Brussels moves to open defence market
We’ll send you a myFT Daily Digest email rounding up the latest Charlie McCreevy news every morning.
European governments will on Thursday be told to open up a larger share of the region’s €80bn defence procurement market to cross-border competition or risk facing censure from Brussels.
Charlie McCreevy, the European Union internal market commissioner, is due to unveil stricter guidelines on what parts of a country’s defence expenditure may be exempted from open and competitive bidding.
Only a fraction of national defence contracts are now open to bidders from other EU countries. National sensitivities about defence and security have forced the European Commission to tread carefully in its efforts to open the market.
However, the Commission says only the most sensitive goods and services used by the military should be excused from competitive, cross-border bidding. The procurement of clothing, catering, vehicles and other non-military goods and services should be liberalised.
Brussels hopes greater openness will help the region’s fragmented defence industry become more competitive and lead to more efficient use of national defence budgets.
The call is contained in an “interpretative communication” setting out how the Commission intends to apply EU law in future cases. It is intended to provide clarity on a key provision in the EU Treaty, Article 296, which allows member states to depart from EU laws in cases that concern “essential interests of security”.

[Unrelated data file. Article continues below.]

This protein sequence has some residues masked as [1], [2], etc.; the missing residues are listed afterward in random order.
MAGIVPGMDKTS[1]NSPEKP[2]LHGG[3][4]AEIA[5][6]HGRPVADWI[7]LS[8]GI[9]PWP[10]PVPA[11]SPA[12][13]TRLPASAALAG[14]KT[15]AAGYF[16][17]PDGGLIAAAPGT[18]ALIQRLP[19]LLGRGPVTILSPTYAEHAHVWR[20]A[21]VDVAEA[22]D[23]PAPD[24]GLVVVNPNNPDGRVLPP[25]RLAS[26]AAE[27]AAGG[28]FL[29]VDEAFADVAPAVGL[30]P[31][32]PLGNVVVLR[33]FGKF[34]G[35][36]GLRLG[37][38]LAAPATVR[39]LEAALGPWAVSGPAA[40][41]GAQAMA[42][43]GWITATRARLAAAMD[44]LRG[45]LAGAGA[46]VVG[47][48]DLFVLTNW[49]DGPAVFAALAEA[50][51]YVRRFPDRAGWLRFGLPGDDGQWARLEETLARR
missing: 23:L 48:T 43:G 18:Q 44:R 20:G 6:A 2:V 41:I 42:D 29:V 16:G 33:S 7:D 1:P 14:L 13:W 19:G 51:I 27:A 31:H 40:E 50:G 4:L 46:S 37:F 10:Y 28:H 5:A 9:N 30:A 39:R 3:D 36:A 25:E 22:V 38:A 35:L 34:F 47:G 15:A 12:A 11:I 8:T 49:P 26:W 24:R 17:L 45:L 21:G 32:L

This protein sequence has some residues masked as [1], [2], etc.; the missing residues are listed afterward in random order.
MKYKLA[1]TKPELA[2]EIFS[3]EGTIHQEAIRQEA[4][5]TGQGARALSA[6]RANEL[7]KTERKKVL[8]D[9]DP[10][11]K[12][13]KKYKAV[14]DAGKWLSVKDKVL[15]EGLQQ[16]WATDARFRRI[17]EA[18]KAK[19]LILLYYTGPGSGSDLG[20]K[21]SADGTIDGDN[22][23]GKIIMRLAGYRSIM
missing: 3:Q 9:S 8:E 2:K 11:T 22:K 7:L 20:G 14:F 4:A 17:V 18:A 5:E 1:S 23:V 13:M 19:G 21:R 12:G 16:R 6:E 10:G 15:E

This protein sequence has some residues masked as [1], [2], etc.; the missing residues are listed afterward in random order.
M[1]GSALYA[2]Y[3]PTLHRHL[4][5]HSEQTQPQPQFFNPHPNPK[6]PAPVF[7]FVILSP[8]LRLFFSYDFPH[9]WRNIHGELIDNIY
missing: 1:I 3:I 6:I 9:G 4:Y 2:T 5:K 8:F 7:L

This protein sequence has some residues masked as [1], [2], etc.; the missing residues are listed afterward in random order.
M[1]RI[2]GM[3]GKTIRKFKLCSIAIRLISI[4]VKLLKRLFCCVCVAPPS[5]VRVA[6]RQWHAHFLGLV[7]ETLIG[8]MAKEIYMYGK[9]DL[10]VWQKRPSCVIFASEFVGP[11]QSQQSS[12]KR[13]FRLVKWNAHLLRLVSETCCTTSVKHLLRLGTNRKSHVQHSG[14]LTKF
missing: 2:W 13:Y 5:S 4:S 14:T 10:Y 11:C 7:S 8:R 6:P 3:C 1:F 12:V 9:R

The paper – an earlier draft of which has been seen by the Financial Times – says the clause must be used “in a restrictive way” and only “procurements which are of the highest importance for the security of the member states” may be exempted.
Brussels is also preparing a draft directive that would provide new, binding rules for the public procurement of defence equipment. The proposal would offer governments more flexibility than is provided in the general public procurement rules.
Member states spend €170bn ($226bn, £114bn) on defence, which includes more than €80bn for procurement. Most is split into relatively small and closed national markets, the Commission draft said. “Europe’s defence sector remains in fact fragmented at the national level, with 25 different customers and 25 different regulatory frameworks.”
Fragmentation means “extra costs and inefficiencies” that hurt the competitiveness of Europe’s defence industry and undermines “member states’ efforts to equip their armed forces adequately”. Today’s communication is not binding law, and therefore does not require the approval of EU member states and the European parliament.